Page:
But home sales and median prices have been picking up this year, and Brazilian aircraft manufacturer Embraer, which opened its first U.S. assembly plant in Melbourne, Florida, last year, recently announced a 67,000-square-foot (6,225-square-metre) expansion to house an engineering and technology research center.
The company expects to add 200 engineers, with average annual salaries of $70,000, beginning this month.
”Because there is so much in the way of aviation and aircraft industry in Brevard County, we’re able to select the right kind of people that will work for Embraer. There’s a lot of talent in this area,” said Phil Krull, Embraer’s managing director in Melbourne.
Overall, the county’s unemployment rate is 9 percent, down from a peak of 11.7 percent in August 2011, following the shuttle program layoffs, according to Snaith. The national jobless rate is 8.2 percent.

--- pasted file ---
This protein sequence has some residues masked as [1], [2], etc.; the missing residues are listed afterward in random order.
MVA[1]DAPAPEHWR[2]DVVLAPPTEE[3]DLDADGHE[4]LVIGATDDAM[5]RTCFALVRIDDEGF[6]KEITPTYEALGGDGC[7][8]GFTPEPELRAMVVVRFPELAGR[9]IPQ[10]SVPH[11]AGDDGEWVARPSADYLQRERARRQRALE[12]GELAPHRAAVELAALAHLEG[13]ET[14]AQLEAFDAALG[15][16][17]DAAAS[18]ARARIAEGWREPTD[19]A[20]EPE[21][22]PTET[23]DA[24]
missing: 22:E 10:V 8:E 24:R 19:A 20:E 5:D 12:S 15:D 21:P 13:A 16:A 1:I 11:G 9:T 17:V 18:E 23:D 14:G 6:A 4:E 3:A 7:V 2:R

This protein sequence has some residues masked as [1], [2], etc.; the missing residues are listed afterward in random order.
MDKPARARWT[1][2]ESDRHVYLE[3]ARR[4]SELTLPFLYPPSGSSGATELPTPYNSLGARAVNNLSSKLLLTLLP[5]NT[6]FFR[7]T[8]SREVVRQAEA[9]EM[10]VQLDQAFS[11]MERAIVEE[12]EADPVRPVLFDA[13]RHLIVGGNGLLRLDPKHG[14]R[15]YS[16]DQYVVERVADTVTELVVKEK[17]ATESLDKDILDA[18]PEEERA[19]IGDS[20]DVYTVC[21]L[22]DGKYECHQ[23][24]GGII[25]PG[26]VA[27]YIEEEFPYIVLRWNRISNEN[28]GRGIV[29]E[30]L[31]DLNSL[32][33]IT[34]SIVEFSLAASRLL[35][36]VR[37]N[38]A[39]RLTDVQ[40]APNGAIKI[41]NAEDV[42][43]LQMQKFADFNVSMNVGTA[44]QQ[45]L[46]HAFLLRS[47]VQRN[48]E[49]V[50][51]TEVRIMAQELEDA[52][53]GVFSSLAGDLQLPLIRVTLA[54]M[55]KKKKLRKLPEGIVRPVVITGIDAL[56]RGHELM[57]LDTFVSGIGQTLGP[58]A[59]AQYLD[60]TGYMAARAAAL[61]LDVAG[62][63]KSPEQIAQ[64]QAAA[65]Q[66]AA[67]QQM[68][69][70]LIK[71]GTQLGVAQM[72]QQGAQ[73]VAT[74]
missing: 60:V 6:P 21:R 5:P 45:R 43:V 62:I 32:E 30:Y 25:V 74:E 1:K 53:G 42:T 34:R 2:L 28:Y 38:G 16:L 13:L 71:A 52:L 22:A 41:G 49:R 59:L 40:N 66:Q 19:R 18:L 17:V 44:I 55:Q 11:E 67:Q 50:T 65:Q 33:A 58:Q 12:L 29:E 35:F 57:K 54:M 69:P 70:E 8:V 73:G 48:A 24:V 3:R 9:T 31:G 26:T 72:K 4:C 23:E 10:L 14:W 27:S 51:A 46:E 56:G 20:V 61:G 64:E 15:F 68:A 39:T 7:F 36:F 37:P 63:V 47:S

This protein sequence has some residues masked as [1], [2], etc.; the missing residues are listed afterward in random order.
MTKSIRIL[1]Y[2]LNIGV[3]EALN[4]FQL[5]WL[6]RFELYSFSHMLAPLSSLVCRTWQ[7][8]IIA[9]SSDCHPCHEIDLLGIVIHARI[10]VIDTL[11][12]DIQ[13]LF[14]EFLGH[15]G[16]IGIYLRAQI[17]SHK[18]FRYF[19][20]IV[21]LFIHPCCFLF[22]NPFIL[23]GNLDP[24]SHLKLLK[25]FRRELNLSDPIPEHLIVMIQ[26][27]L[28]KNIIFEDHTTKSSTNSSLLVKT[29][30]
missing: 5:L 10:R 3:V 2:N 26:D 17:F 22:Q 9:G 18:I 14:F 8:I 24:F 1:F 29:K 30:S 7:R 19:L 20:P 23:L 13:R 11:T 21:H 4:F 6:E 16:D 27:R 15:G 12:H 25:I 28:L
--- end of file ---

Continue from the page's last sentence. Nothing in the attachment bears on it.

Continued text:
Much of the local backlash for canceling the shuttle program fell on President Barack Obama, even though the decision was made before the Democrat took office in January 2009.
Since space is an integral part of central Florida’s economy, that same backlash threatens to hurt Obama in his campaign for re-election on Nov. 6 against Republican rival Mitt Romney.
The so-called I-4 corridor region, spanning the interstate highway that cuts across Florida’s midsection, is seen as home to many undecided voters in the battleground state.
“If you’re the incumbent when it hits the fan, you take the blame,” said Dale Ketcham, a Florida space policy analyst who works with several business development and research agencies.